Samuel F. B. Morse Biography, Life, Interesting Facts
Early Years and Education
Samuel Finley Breese Morse was born 27th April 1791, to Jedidiah and Elizabeth Morse. He was born in Charlestown, Massachusetts, in the United States. Morse was the eldest in his family, the son of a geographer and a Calvinist pastor.
Morse studied at Philips Academy in Massachusetts, and he then went to Yale College. His subjects included mathematics, religious philosophy, and the science of horses. He graduated in 1810.
While at college, Samuel F. B. Morse painted to pay for his tuition. One of his first notable works was Landing of the Pilgrims. A fellow artist, Washington Allston, saw the painting. As a result, he organized with Morse's father to take Morse to England for a three-year trip. The trip was to study art and meet Benjamin West, a fellow artist.
Arriving in 1811, Morse studied under Allston. Morse enrolled at the Royal Academy later that year because his talent was so good. His next major work was Dying Hercules, which became a masterpiece.
In 1815, Samuel F. B. Morse returned to America to take up painting as a full-time career. Over the next ten years, Morse painted many works and completed several painting commissions.
His commissioned orders declined during the Panic of 1819, but he still received requests. He painted socialites and wealthy families, and the President, James Monroe. Morse also painted The House of Representatives in 1821. The Marquis de Lafayette from France was another subject that Morse painted.
In 1826, Morse co-founded the National Academy of Design in New York City. He was the President until 1845. He traveled to Europe in 1830 and spent three years visiting several countries to study painting.
In 1825, Samuel F. B. Morse was in Washington, D.C., completing his commission of Lafayette. His father sent a letter to let Morse know his wife was very sick. By the time Morse got back to New Haven, his wife had died.
Morse was distraught that he hadn't known about his wife being sick until some days later. The situation made him determined to come up with a method for communicating quickly over long distances. Morse developed the single-wire telegraph after observing experiments with an electromagnet.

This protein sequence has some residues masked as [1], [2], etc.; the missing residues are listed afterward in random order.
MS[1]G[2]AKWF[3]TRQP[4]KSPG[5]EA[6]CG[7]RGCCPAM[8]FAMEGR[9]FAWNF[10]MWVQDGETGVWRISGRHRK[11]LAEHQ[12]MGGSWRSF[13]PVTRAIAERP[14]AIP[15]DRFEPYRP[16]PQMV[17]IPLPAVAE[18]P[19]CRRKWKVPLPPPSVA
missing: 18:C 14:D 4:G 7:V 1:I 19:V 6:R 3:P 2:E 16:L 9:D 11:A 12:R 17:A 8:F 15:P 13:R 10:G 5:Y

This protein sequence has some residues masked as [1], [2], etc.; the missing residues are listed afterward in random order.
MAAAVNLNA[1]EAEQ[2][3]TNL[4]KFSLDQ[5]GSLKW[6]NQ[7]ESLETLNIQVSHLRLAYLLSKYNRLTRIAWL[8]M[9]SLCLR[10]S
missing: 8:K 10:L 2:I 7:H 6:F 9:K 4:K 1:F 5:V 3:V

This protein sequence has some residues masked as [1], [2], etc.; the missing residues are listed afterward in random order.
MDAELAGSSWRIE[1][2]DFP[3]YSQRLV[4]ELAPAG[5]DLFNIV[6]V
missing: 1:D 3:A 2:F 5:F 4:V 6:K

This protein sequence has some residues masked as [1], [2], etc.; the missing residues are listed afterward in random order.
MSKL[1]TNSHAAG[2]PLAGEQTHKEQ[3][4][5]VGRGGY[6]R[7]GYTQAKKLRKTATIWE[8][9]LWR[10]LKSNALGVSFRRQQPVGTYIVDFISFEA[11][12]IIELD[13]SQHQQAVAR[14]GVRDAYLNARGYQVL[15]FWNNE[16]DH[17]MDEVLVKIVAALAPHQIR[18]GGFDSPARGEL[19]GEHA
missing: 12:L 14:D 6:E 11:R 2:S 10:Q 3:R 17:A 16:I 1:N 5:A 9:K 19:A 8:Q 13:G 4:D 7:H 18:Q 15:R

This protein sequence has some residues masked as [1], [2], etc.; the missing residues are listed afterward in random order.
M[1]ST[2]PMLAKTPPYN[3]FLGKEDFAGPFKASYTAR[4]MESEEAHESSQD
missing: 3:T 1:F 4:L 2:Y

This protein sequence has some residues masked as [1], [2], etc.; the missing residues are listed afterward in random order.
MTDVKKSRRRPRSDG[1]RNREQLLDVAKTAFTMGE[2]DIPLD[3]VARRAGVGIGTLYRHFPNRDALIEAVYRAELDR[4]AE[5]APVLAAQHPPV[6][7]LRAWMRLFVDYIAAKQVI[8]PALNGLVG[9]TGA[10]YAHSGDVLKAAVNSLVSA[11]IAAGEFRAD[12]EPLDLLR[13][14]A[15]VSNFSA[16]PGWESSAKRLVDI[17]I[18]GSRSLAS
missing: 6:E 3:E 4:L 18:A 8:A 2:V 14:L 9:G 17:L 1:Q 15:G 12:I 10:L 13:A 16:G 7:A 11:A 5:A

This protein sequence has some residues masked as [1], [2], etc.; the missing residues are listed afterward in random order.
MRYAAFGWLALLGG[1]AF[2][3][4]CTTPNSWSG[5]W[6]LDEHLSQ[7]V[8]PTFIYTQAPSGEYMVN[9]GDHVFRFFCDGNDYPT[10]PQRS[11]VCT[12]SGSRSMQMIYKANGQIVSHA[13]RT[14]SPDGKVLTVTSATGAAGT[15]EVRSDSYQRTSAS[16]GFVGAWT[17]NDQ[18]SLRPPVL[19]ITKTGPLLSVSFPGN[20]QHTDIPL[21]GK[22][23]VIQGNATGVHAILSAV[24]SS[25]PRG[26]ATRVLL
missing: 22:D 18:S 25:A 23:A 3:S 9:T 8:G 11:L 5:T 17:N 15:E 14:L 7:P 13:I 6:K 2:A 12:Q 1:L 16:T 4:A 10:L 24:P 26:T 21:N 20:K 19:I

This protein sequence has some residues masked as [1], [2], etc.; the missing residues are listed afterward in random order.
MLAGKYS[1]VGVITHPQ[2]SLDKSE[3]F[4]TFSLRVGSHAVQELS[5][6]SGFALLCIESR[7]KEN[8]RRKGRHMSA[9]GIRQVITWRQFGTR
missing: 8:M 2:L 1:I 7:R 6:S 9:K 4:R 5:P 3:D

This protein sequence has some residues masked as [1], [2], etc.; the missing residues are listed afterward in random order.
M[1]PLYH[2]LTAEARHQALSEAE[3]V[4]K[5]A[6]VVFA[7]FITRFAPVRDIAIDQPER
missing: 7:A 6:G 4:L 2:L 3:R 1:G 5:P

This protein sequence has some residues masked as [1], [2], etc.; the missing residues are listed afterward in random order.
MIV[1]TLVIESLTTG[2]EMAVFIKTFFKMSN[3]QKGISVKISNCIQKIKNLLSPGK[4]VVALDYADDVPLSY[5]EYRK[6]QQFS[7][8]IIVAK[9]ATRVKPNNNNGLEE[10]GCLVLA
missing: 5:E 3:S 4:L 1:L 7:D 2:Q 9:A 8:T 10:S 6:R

At the same time as Morse was working on his telegraph, William Cooke and Professor Charles Wheatstone were working on theirs. Although they started after Morse, because they had far greater financial resources, they finished earlier.
In May 1837, Cooke and Wheatstone had provided a working machine to the Great Western Railway.
Samuel F. B. Morse spent years defending his invention. He believed Cooke and Wheatstone were unprincipled thieves and that he, Morse, was the single inventor of the electromagnetic telegraph.
Morse applied for a patent of his invention. The telegraphic language created by Morse became known as Morse code. It is still the standard in modern times for transmitting data.
Samuel F. B. Morse had help from Professor Leonard Gale and Alfred Vail in developing the invention. They worked out how to send the message over long distances.
Morse sought federal funding, but he was unsuccessful. He traveled to Europe but found that Cooke and Wheatstone were already there and had taken the interest of investors.
When he went back to America, Morse found a congressman who agreed to give him the financial backing he needed. After a successful demonstration in 1842, Congress put aside $30,000 in 1843 to have a telegraph line built from Washington, D.C., to Baltimore.
In May 1844, an important message traveled over the wire and successfully arrived at the other end. Telegraph lines operated over twelve thousand miles by the end of the next six years.
In 1847, Morse received his patent for the telegraph. His telegraph machine became the official machine throughout Europe in 1851.
Samuel F. B. Morse continually contested his inventions despite having his patent. The Supreme Court upheld some of his claims but ignored others. The Supreme Court awarded Morse the entitlement to hold the patent monopoly of his system.
European countries made a payment to Morse of 400,000 French francs. They believed he was entitled to payment as his machines were in use throughout the continent.
In his last years, Morse donated a lot of his money to charity. He lived a very comfortable life, despite not making much in royalties for the use of his inventions. He had seven patents registered in his name.
Morse died on 2nd April 1872.
Awards and Honors
Among his many awards and honors, Samuel F. B. Morse had the following:
1815: Elected as a member of the American Antiquarian Society
1858: Elected as a foreign member of the Royal Swedish Academy of Sciences
1975: Posthumously inducted into the National Inventors Hall of Fame
In 1818, Samuel F. B. Morse married Lucretia Pickering Walker. Walker unexpectedly died in 1825. The couple had three children. In 1848, Morse married for a second time. His new wife was Sarah Elizabeth Griswold, and they had four children.